São Paulo-based artist Margarida Holler's sensitively creates an inner space as she responds to the interiors of Espaço T's Quase Galeria, creating a suspension of a translucent veil-like material, which forms an enclosure within which one can enter. The intention of this enclosed space remains open to each viewer or participant who activates the space either by seeking refuge or protection from the outer world. However, the space also offers a fuzzy, distorted viewpoint outside as the viewer can peer out and see the world anew. Here, one could imagine a suspension of time too, although the structure of the installation also encourages people to look up at a suspended cellular or embryo-like object attached to an umbilical cord, which seemingly reaches to the sky - perhaps like the germination of a dream. Here, the constant electric, lamp-lit shadows contrast the passage of time as the skylight reveals the movement of natural light as day fades to night.   

Margarida's work continues in the main gallery space as a vibrant inner body space takes over the centre of the room in an elaborate, tightly wound-up mass of 'corporal' matter with an inner nucleus, composed of hidden text - perhaps taken from lines of poetry which can be found written in Portuguese in the exhibition catalogue. 

The intricate work of fellow São Paulo artist Marlene Stamm encompasses the space as a continuous row of watercoloured burnt out matches line the walls as if to form a continuous suspension of time. Here we imagine brief, split units of time as a match strikes and a silent yet underrated energy is released, disperses and fades to form a memory. Underneath, a handwritten, mantra-like text captures the steady yet constant count and splitting of time: "quarenta e dois segundes e um décimo.. " Moving closer to the wall, delicate, hyper-real drawings of electrical wires wind their way in and out of the room's plug sockets as if to energise the space further with a constant hum or vibration, something perhaps which the unobservant viewer may overlook - blink and you'll miss it! Both Holler and Stamm playfully reveal a silent, invisible alter-reality which oozes with an energetic vibrancy - the silence screams with visual poetry.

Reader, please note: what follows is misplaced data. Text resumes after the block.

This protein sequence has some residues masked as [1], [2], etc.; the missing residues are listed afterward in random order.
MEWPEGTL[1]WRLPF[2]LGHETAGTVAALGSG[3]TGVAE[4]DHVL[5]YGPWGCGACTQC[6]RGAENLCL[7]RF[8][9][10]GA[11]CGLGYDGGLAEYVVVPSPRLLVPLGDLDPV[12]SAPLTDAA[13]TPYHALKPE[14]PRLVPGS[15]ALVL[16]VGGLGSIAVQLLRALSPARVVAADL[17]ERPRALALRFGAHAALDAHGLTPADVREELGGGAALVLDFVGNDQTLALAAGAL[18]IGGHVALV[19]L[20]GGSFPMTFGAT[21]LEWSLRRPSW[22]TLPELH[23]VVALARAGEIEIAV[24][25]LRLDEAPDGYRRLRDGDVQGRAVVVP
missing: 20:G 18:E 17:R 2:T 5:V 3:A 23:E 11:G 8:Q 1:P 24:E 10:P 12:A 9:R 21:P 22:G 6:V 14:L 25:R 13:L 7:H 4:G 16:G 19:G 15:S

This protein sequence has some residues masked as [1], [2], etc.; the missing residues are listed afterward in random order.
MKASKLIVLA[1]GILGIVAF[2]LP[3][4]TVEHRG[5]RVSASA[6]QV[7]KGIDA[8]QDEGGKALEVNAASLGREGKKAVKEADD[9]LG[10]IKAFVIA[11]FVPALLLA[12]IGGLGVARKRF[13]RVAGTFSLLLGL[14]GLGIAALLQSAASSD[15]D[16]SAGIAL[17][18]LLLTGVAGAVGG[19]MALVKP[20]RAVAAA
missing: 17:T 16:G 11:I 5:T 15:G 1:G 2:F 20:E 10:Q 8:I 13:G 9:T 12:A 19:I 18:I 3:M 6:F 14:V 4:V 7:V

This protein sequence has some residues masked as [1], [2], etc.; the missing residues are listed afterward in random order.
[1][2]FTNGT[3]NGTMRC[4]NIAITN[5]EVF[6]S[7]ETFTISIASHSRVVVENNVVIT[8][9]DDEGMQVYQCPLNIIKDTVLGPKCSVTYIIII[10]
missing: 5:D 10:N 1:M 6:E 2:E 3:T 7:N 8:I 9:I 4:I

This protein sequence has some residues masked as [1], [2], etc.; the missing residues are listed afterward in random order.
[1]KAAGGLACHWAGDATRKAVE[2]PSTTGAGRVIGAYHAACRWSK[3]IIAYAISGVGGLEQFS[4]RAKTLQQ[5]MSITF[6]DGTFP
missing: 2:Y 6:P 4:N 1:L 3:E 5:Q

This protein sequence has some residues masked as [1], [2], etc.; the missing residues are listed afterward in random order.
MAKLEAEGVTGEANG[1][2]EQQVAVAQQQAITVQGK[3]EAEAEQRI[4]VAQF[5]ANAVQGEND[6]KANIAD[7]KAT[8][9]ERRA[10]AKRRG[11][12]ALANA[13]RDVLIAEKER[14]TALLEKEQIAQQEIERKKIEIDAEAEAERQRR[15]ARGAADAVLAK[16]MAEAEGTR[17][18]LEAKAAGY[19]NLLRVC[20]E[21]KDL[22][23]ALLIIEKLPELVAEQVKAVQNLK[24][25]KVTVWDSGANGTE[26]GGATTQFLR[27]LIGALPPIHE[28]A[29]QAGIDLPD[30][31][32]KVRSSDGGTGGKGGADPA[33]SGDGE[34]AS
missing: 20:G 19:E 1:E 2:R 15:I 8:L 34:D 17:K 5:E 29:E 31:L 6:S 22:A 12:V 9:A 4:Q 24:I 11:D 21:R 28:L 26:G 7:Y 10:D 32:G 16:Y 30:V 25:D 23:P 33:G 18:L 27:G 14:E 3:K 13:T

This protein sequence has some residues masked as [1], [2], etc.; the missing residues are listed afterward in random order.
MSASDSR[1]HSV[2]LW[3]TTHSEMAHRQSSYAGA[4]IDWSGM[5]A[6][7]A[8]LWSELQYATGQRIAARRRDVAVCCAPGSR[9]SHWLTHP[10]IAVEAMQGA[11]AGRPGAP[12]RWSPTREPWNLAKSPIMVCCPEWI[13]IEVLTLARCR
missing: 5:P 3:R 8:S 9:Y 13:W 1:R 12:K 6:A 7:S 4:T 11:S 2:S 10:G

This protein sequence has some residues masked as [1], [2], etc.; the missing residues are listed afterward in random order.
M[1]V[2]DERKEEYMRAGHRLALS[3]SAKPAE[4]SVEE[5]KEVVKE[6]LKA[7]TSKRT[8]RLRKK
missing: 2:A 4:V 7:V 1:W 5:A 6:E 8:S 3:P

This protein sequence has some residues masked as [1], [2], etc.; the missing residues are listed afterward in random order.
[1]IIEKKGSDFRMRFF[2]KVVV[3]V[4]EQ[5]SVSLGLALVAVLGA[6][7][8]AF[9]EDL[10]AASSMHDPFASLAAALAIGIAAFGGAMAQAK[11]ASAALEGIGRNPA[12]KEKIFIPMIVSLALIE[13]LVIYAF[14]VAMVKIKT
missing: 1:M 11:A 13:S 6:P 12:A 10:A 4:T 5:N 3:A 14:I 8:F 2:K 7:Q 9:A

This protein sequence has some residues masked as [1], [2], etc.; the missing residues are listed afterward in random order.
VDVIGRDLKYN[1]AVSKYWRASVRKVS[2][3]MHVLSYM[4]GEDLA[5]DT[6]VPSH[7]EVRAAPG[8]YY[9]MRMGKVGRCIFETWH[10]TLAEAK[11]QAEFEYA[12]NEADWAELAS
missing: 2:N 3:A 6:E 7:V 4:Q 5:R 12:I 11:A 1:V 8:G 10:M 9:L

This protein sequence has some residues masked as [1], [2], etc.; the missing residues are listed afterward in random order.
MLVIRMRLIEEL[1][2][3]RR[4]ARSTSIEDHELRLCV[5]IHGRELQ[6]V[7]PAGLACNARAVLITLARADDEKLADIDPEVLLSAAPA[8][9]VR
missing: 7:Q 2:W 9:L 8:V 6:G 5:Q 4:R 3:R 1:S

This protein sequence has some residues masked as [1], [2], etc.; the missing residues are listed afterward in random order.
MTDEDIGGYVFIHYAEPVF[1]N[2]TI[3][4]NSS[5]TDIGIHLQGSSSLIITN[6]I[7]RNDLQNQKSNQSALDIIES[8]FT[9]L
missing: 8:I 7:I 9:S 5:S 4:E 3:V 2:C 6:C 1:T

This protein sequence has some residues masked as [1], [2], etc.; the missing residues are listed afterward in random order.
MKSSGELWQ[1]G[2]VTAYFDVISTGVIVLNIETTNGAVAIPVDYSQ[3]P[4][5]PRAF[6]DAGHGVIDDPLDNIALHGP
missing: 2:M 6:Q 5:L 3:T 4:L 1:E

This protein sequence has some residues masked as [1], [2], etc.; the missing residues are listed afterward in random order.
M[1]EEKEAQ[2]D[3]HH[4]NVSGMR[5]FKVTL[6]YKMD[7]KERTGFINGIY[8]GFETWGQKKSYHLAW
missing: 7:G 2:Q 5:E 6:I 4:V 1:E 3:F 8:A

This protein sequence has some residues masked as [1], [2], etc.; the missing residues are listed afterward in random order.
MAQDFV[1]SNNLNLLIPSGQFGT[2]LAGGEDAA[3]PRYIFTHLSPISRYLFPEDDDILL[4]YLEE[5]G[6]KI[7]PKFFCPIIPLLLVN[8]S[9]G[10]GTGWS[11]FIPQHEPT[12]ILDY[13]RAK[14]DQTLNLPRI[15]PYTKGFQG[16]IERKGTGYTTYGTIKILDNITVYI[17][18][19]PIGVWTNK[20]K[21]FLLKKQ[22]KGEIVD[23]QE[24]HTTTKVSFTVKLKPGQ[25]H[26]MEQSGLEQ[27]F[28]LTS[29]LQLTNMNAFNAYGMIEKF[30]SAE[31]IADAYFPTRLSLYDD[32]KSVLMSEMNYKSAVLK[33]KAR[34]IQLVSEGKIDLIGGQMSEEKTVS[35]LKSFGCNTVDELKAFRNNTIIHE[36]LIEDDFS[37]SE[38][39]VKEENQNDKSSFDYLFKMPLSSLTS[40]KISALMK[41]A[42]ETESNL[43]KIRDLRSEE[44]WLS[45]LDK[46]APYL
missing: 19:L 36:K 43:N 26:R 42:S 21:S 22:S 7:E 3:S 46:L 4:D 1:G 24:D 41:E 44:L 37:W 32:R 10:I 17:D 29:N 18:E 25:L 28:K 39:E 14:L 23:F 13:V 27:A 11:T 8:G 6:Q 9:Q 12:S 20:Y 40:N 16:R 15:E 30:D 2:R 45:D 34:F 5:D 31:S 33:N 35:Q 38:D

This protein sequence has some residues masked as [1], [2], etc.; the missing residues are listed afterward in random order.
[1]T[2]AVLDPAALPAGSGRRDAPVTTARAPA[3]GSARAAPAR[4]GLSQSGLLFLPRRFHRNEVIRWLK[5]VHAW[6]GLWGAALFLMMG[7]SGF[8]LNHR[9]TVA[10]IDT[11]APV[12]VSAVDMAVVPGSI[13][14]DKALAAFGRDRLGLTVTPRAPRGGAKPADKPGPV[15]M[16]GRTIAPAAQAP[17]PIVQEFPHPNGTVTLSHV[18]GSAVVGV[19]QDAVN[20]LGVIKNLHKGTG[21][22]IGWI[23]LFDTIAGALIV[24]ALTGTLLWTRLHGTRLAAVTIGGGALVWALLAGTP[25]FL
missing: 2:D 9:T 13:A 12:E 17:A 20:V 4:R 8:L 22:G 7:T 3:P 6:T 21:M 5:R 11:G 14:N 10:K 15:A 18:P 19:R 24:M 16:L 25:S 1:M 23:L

The exhibition is open from 27 September - 14 October. 

My Colourful Pop-Up World

It's the last few days of My Colourful Pop-Up World at Tate Liverpool! We've been responding to the Mondrian and his Studios exhibition as we explore abstraction, colour and geometry in both 2D and 3D. 

Piet Mondrian was one of the first artists to experiment with abstraction when he moved from Holland to Paris in 1911, then London and New York. In each city he moved to he had a studio, which served as a kind of 3D realisation of his gridded, geometric canvases. Mondrian was inspired by architecture and the increasingly built-up landscapes that surrounded his city centre studios.

Taking this theme of abstraction in the real world, participants have been creating gridded viewfinders which can be overlaid onto the windows of Tate Liverpool's Art Dock studio to colour and re-frame the landscape.  Participants are also leaving their colourful strips to be added to an evolving installation in the Family Room. Furthermore, they can experiment with paper manipulation and the art of pop-up as their cuts and folds turn into geometric sculptures and architectural-like models.  Watch this (square!) space for more photos of the Family Room in progress...


But does it float?

As part of the first two weeks of the Mondrian Mohamedi summer workshops at Tate Liverpool, I have focused on the exquisite work of Indian abstract artist Nasreen Mohamedi. Lesser known in the UK, Mohamedi's work incorporates a number of mediums such as drawing, painting and photography through a journey from semi-abstract landscapes to painstakingly abstract, geometric pen and ink drawings. Nasreen Mohamedi was inspired by Islamic architecture, desert landscapes and seascapes encountered during her travels and these can be seen within beautiful examples of her black and white photographs. 

But does it float? was a series of workshops during the first part of August which encouraged children and participants of all ages to explore experimental, 'random' mark-making vs. careful, controlled, measured lines using different printing, frottage and drawing processes. Inspired by abstract art, architecture, binary patterns, geometry, and the local, Merseyside landscapes, participants worked into thin strips of card to create floating, 3D, architectural sculptures in black and white. 

Watch this space for my next blog post to see how we move from monochrome into an exploration of grids, primary colours, pop-ups and the world of Mondrian and his Studios.


It's reflection time! Here are some pictures from my July and August sessions in the Clore Art Studio. They show some crafty ways we've been working with small geometric-shaped mirrors in addition to the coloured paper shapes and plinths in the Clore!

Paper Trails

I've had a busy week running Artigami at The Hepworth Wakefield: a workshop inspired by Barbara Hepworth's curved, hollow forms and strings, The session is dedicated to constructing and deconstructing the possibilities of paper.


We've bean tearing, twisting, folding, punching, pleating, scrunching.... and I have to say I've been blown away by some of the work I've seen. We've had lots of positive comments too, so hopefully we got the balance right between structured activity and free-style paper play!


Artigami will run again on September 13th-14th (11am - 4pm) and I'll also be working on creating a new paper workshop which will run at The Hepworth Wakefield in October.